The German physicist, Wilhelm Conrad Röntgen was the first person to systematically produce and detect electromagnetic radiation in a wavelength range today known as x-rays or Röntgen rays.
His discovery of x-rays was a great revolution in the fields of physics and medicine and electrified the general public. It also earned him the Rumford Medal of the Royal Society of London in 1896 and the first Nobel Prize in Physics in 1901. He is also known for his discoveries in mechanics, heat, and electricity.
This video below shows how William Röntgen made the discovery and how it was put to use.
The Discovery of X-rays
Early Life and Career:
Röntgen was born on March 27, 1845, at Lennep in the Lower Rhine Province of Germany. He was the only child of a merchant and cloth manufacturer. Röntgen was brought up in Netherlands after he and his family moved to Apeldoorn in 1848. Here he first received his early education at the Institute of Martinus Herman van Doorn, a boarding school and in 1861 attended the Utrecht Technical School. Unfortunately in 1863 he was expelled unfairly from his school after being accused of a prank another student had committed. Even though Röntgen did not seem to be especially gifted in his schoolwork, he was good at building mechanical objects, a talent that enabled him to build many of his own experimental devices in his later life.
He then entered the University of Utrecht in 1865 to study physics without having the necessary credentials required for a regular student. In 1869, he earned a Ph.D. in mechanical engineering from the University of Zurich. Here he attended lectures by the noted physicist Rudolf Julius Emmanuel Clausius and also worked in the laboratory of Kundt. As soon as he completed his graduation he was appointed assistant to Kundt and went with him to Würzburg in the same year, and three years later to Strasbourg.
In 1874 he was appointed as a lecturer at Strasbourg University and in 1875 served as a professor in the Academy of Agriculture at Hohenheim in Württemberg. In 1876 he returned to Strasbourg as Professor of Physics. Three years later he accepted the invitation to the Chair of Physics in the University of Giessen. In 1888, he obtained the same position at the University of Würzburg, and in 1900 at the University of Munich. Even though he accepted an appointment at Columbia University in New York City but due to the occurrence of World War I, Röntgen changed his plans and remained in Munich for the rest of his career.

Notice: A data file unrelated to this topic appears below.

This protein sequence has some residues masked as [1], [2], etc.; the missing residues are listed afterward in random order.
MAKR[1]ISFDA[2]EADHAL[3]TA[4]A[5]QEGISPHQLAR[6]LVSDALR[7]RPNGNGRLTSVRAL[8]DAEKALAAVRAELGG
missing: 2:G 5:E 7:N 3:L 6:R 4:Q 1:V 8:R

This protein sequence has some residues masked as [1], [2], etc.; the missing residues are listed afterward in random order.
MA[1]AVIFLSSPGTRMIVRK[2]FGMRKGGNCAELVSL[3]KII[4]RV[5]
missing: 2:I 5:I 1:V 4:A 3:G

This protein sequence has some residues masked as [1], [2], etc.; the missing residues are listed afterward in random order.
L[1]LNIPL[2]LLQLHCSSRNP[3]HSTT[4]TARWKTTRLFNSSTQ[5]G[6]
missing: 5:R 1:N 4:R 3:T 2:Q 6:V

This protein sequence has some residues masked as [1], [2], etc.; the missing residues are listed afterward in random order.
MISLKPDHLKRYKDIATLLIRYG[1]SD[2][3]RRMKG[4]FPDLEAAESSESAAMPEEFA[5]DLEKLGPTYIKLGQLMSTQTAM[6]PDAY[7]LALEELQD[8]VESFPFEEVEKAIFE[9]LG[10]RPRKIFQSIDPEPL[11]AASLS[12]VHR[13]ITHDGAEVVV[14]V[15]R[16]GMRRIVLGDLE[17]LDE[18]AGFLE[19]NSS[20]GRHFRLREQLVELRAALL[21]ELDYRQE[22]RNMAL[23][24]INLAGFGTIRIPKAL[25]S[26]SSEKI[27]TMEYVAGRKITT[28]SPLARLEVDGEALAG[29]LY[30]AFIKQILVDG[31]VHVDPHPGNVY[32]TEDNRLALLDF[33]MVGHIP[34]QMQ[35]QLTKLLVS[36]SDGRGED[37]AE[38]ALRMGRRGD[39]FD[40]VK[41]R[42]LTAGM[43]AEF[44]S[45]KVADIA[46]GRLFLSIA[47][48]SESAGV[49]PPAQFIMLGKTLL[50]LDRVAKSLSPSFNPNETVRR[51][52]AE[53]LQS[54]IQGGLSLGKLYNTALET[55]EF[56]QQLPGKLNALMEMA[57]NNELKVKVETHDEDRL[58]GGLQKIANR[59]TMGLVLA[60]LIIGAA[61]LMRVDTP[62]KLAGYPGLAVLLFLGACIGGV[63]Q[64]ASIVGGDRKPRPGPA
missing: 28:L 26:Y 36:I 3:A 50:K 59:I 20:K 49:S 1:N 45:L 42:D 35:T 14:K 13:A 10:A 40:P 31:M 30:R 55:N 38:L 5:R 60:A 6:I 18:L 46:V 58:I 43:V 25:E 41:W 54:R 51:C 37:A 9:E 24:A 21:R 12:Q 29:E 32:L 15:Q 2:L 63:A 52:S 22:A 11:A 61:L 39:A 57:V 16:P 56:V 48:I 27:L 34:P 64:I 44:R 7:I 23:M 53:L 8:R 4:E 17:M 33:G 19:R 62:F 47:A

Discovery of X-rays:
For decades, he had been studying the effects of electrical charge on the response and appearance of vacuum tubes. The science of electricity was still relatively new, and there remained much to understand. His set-ups used relatively simple components by today’s standards.
He conducted a series of experiments in 1895 in which he connected a type of vacuum tube (visualize a light bulb on steroids) called a Hittorf-Crookes tube to an early and very powerful electrostatic charge generator known as a Ruhmkorff coil, similar to what sparks a car motor to start. He was trying to reproduce a fluorescent effect observed with another type of vacuum tube called a Lenard tube. The filament inside produced a stream of electrons which was well-known, called a cathode ray. To his surprise, this produced fluorescence on a screen coated with a compound called barium platinocyanide, several feet away. This suggested to him that a hitherto unknown, and entirely invisible, effect was being produced. We know now that the cathode ray had excited the atoms of the aluminum to produce X-rays, which in turn excited the atoms of the barium (an element which fluoresces readily).
He also discovered that when his hand passed between the electrically charged vacuum tube and the barium platinocyanide coated screen, he saw his bones. He reproduced this phenomenon with his wife, causing horror.
After secretly confirming his findings, he published an article titled, “On A New Kind Of Rays” (Über eine neue Art von Strahlen) in 1896. This revelation and its nearly immediate application to all sorts of medical imaging earned him an honorary medical degree. He earned the Rumford Medal of the Royal Society of London in 1896 and his Nobel Prize was awarded in 1901.
Röntgen died at Munich on February 10, 1923, from carcinoma of the intestine.